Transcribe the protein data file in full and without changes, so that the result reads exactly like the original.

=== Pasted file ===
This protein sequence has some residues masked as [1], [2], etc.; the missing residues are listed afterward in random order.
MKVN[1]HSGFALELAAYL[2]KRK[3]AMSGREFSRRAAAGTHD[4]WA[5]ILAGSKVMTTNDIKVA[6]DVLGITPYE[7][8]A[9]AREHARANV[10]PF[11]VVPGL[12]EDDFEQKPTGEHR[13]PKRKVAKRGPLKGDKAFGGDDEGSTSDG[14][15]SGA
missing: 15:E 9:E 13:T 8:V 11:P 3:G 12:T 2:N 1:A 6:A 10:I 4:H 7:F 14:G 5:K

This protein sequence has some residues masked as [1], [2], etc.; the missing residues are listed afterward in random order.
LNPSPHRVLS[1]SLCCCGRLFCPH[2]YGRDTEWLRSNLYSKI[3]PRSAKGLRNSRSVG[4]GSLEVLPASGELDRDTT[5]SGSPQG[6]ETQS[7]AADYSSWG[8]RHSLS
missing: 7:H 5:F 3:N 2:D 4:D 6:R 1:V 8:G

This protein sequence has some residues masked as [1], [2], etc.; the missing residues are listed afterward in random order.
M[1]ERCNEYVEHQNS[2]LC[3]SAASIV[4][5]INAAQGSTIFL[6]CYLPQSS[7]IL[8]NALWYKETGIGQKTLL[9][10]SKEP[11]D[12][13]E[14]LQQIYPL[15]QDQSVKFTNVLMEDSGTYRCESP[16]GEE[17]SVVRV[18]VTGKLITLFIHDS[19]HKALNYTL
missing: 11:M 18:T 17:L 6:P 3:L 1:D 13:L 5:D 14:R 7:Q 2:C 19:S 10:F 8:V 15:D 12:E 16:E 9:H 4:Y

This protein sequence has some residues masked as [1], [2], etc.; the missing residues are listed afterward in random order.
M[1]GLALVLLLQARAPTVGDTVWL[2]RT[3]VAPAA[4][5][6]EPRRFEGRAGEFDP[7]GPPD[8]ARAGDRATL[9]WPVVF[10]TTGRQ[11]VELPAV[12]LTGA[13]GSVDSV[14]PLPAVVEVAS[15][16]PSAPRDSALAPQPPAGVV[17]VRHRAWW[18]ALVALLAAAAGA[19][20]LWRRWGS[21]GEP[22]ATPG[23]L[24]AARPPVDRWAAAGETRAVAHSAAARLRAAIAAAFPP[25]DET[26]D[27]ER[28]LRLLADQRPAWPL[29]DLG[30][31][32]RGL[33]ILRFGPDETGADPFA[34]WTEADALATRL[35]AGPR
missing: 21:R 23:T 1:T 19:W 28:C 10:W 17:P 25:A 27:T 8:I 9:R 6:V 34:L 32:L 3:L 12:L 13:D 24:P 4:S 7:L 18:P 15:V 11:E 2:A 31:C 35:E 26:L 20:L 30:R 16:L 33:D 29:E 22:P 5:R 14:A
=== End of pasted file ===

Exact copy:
This protein sequence has some residues masked as [1], [2], etc.; the missing residues are listed afterward in random order.
MKVN[1]HSGFALELAAYL[2]KRK[3]AMSGREFSRRAAAGTHD[4]WA[5]ILAGSKVMTTNDIKVA[6]DVLGITPYE[7][8]A[9]AREHARANV[10]PF[11]VVPGL[12]EDDFEQKPTGEHR[13]PKRKVAKRGPLKGDKAFGGDDEGSTSDG[14][15]SGA
missing: 15:E 9:E 13:T 8:V 11:P 3:G 12:T 2:N 1:A 6:A 10:I 4:H 7:F 14:G 5:K

This protein sequence has some residues masked as [1], [2], etc.; the missing residues are listed afterward in random order.
LNPSPHRVLS[1]SLCCCGRLFCPH[2]YGRDTEWLRSNLYSKI[3]PRSAKGLRNSRSVG[4]GSLEVLPASGELDRDTT[5]SGSPQG[6]ETQS[7]AADYSSWG[8]RHSLS
missing: 7:H 5:F 3:N 2:D 4:D 6:R 1:V 8:G

This protein sequence has some residues masked as [1], [2], etc.; the missing residues are listed afterward in random order.
M[1]ERCNEYVEHQNS[2]LC[3]SAASIV[4][5]INAAQGSTIFL[6]CYLPQSS[7]IL[8]NALWYKETGIGQKTLL[9][10]SKEP[11]D[12][13]E[14]LQQIYPL[15]QDQSVKFTNVLMEDSGTYRCESP[16]GEE[17]SVVRV[18]VTGKLITLFIHDS[19]HKALNYTL
missing: 11:M 18:T 17:L 6:P 3:L 1:D 13:L 5:D 14:R 7:Q 2:C 19:S 10:F 8:V 15:D 12:E 16:E 9:H 4:Y

This protein sequence has some residues masked as [1], [2], etc.; the missing residues are listed afterward in random order.
M[1]GLALVLLLQARAPTVGDTVWL[2]RT[3]VAPAA[4][5][6]EPRRFEGRAGEFDP[7]GPPD[8]ARAGDRATL[9]WPVVF[10]TTGRQ[11]VELPAV[12]LTGA[13]GSVDSV[14]PLPAVVEVAS[15][16]PSAPRDSALAPQPPAGVV[17]VRHRAWW[18]ALVALLAAAAGA[19][20]LWRRWGS[21]GEP[22]ATPG[23]L[24]AARPPVDRWAAAGETRAVAHSAAARLRAAIAAAFPP[25]DET[26]D[27]ER[28]LRLLADQRPAWPL[29]DLG[30][31][32]RGL[33]ILRFGPDETGADPFA[34]WTEADALATRL[35]AGPR
missing: 21:R 23:T 1:T 19:W 28:C 10:W 17:P 25:A 27:T 8:I 9:R 6:V 34:L 32:L 3:L 12:L 13:D 24:P 4:S 7:L 18:P 15:V 11:E 2:A 31:C 35:E 26:L 20:L 30:R 16:L 33:D 29:E 22:P 5:R 14:A